Tuesday, April 19, 2011

#43 The Zombies-Odessey And Oracle


Artist: The Zombies
Album: Odessey And Oracle
Label: CBS
Year: 1968

Odessey (sic) And Oracle is one of the finest swan songs pop history. Apart from their perfect single, though, "She's Not There," before the album's recording and release, there really was no reason to believe that the group was any different than many of their peers...capable of some strong singles and certainly a good band, but nothing great. But recorded in the famed summer of love around high tensions and an incredible amount of creativity, the group was able to put together one proper album before they imploded, breaking up before the album was even released.
There is no shortage of overrated 60s icons just as there is no shortage of genius from the era that has never gotten its due. Partially recorded at Abbey Road Studios at a time where the studio also hosted recording for Sgt. Pepper's Lonely Hearts Club Band, Piper At The Gates Of Dawn, and S.F. Sorrow. While those albums would grow legendary in their status as classic psychedelic records, Odessey and Oracle doesn't really fit in with them. The Zombies album owes more to baroque pop and, admittedly, Pet Sounds than it does to the famed summer of love. But the group's pop masterpiece doesn't exactly come off like a counter-hippie record, either, and it's not a classic for avoiding the sounds of the day, in the way bands like The Band and The Kinks built a legacy on. Instead, the group puts together a record that spans decades both musically and lyrically.
Some of the greatest records from the psychedelic 1960s still sound dated, with single-channel drums and ridiculous lyrical content. But none of the weaknesses that characterize some great records from the era are present here. "Butcher's Tale," "Changes," and "Beechwood Park" feature exotic instrumentation, straying far from the typical keys/bass/guitar/drums instrumentation of rock records. The lyrics, generally, seem to carry a timelessness not unlike The Lovin' Spoonful, and they are truly simple. "The warmth of our love is like the warmth from the sun/this will be our year/took a long time to come" Colin Blunstone sings on "This Will Be Our Year." "Care Of Cell 44" is about the excitement of one's girlfriend coming home...after spending time in a penitentiary. It's that little twist that gives the album such a classic status. A normal topic is given a splendid twist. "Changes" is really just a song about the...uh...changes that someone has undergone and the emotional distance that creates. However, with poetic lyrics, such as "I knew her, when summer was her crown, and spring, her voice, she spoke to me" (backed up by the "Now: silver and gold..." response), the album shows that it's more than just classic pop: it's modern, too. The whispered production and excellent use of stereo on songs like "Changes" as well, give the album an excellent balance of classic and timeless.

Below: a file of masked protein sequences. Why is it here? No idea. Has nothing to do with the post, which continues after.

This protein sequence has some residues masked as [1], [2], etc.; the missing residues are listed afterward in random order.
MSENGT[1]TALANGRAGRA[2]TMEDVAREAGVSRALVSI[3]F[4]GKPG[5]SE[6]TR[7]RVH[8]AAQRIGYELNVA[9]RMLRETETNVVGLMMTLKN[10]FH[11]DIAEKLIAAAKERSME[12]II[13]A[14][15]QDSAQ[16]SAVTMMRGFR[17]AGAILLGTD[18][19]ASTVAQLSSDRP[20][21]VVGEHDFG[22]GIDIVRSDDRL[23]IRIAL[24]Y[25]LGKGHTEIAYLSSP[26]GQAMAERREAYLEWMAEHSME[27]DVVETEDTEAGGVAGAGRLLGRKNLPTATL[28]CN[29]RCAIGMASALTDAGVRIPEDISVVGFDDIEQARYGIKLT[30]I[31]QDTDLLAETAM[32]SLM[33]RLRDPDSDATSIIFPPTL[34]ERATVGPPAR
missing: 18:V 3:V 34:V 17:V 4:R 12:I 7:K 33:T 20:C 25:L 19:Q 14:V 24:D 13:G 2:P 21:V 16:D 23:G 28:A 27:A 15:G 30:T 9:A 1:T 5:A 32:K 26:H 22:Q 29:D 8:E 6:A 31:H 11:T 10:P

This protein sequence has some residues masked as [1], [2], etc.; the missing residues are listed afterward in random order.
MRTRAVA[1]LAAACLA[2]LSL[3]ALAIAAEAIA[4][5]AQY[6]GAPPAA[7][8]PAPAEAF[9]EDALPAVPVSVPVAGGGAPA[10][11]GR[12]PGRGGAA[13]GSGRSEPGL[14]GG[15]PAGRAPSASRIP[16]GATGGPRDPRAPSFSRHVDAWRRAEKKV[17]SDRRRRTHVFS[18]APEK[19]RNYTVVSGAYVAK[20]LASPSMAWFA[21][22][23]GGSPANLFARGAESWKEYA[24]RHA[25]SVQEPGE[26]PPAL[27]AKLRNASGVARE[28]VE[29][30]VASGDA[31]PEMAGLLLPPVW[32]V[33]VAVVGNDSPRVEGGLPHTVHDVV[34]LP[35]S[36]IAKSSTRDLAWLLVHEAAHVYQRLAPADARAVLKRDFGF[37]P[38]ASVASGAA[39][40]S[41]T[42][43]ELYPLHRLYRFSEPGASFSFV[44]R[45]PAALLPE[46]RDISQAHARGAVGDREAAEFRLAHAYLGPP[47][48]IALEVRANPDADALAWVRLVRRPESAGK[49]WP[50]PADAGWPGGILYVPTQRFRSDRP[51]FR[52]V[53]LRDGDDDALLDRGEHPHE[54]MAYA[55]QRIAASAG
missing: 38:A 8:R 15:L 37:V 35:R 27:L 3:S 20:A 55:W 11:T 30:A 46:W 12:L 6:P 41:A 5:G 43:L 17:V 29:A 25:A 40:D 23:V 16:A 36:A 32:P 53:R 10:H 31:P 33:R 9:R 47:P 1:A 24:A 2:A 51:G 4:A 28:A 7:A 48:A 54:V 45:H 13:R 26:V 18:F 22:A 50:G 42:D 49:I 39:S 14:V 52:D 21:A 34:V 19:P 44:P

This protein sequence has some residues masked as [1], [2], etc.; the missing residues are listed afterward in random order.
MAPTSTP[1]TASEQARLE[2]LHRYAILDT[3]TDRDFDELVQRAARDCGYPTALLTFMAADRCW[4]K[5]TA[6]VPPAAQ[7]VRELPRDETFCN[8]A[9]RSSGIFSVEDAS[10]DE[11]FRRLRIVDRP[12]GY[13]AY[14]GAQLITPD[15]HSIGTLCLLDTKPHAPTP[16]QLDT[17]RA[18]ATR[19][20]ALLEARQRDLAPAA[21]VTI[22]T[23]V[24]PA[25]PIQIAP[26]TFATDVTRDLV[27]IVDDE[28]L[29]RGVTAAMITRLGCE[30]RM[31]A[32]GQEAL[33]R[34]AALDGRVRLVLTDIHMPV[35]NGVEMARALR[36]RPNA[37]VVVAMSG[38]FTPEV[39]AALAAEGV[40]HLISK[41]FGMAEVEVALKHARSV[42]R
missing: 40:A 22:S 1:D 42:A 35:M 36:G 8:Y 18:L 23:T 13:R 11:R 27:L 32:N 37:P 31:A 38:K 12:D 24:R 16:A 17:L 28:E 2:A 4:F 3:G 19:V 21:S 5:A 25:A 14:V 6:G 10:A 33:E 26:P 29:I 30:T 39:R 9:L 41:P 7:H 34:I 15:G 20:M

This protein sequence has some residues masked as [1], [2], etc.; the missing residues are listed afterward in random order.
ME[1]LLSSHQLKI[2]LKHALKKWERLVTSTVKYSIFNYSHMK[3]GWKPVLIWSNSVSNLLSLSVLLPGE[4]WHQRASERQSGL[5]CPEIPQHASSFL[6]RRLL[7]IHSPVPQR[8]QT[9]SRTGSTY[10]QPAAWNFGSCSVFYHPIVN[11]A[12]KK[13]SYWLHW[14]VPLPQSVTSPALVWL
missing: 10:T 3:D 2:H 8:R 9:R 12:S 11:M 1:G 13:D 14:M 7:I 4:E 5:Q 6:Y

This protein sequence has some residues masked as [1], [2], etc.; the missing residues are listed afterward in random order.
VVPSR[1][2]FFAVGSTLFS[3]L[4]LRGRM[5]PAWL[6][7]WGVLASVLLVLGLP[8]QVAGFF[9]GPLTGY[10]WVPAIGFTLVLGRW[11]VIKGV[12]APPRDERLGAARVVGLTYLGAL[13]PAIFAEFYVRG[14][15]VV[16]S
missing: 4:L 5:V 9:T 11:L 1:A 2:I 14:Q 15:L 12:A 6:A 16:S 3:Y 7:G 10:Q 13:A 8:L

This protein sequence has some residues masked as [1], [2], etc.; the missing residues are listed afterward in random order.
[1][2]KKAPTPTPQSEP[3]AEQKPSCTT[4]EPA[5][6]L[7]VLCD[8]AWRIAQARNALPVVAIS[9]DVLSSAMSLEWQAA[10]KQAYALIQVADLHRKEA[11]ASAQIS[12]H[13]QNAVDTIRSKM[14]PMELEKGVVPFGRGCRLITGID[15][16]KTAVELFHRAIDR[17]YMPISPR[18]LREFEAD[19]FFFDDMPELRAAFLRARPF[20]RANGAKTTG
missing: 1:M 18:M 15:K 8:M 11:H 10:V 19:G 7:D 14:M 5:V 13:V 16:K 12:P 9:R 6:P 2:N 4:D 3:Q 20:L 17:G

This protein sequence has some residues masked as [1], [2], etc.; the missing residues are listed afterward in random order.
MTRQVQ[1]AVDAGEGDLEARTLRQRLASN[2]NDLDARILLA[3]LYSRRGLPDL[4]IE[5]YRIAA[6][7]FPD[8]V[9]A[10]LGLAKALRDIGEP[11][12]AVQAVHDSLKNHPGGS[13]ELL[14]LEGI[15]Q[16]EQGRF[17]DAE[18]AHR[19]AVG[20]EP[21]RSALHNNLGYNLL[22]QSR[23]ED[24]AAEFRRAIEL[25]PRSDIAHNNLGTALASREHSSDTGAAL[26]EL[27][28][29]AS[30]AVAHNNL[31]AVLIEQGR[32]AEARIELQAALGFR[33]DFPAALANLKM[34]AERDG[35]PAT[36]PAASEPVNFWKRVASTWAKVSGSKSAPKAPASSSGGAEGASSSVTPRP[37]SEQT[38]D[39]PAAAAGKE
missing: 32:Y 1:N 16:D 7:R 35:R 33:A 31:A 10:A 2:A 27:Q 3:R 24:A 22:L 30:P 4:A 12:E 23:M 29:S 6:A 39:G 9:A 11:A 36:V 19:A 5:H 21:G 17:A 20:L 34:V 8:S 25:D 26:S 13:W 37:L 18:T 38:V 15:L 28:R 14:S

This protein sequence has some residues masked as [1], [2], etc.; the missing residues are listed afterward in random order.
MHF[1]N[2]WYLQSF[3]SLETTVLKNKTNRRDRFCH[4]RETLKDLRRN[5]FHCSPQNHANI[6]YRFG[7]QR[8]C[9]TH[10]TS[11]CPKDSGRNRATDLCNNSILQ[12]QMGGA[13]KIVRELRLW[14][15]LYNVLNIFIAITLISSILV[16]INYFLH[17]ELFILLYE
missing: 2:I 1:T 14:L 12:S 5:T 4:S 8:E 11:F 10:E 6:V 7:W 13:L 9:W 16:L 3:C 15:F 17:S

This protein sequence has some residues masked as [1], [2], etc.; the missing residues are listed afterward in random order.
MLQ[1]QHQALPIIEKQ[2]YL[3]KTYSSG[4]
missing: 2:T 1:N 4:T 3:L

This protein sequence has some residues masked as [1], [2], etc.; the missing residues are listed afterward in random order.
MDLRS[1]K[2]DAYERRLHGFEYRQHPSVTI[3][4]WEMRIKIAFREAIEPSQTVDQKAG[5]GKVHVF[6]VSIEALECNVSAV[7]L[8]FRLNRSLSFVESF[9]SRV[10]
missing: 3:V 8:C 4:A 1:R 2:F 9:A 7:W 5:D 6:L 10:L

The album culminates with the undeniable classic "Time Of The Season," which, as legend has it, almost wasn't cut right, with lead singer Colin Blunstone not singing the way songwriter Rod Argent had requested. This is an example of the tension that led to the band's eventual split. But luckily, they got this track and the album down. Not only is the track still timeless, and apt to appear in any number of movies, TV shows, and all around pop culture. The song became a smash hit, but not until after the band had split. Leading up to it are 11 other songs of an equally high quality, allowing the band to go out on top in a way so few have. Only Big Star's 3rd/Sister Lovers better represents a band who couldn't hold it together long enough to enjoy the public's enjoyment of their own masterpiece. But Odessey And Oracle remains a classic, and even if it wasn't obvious at the time, it's better late than never.

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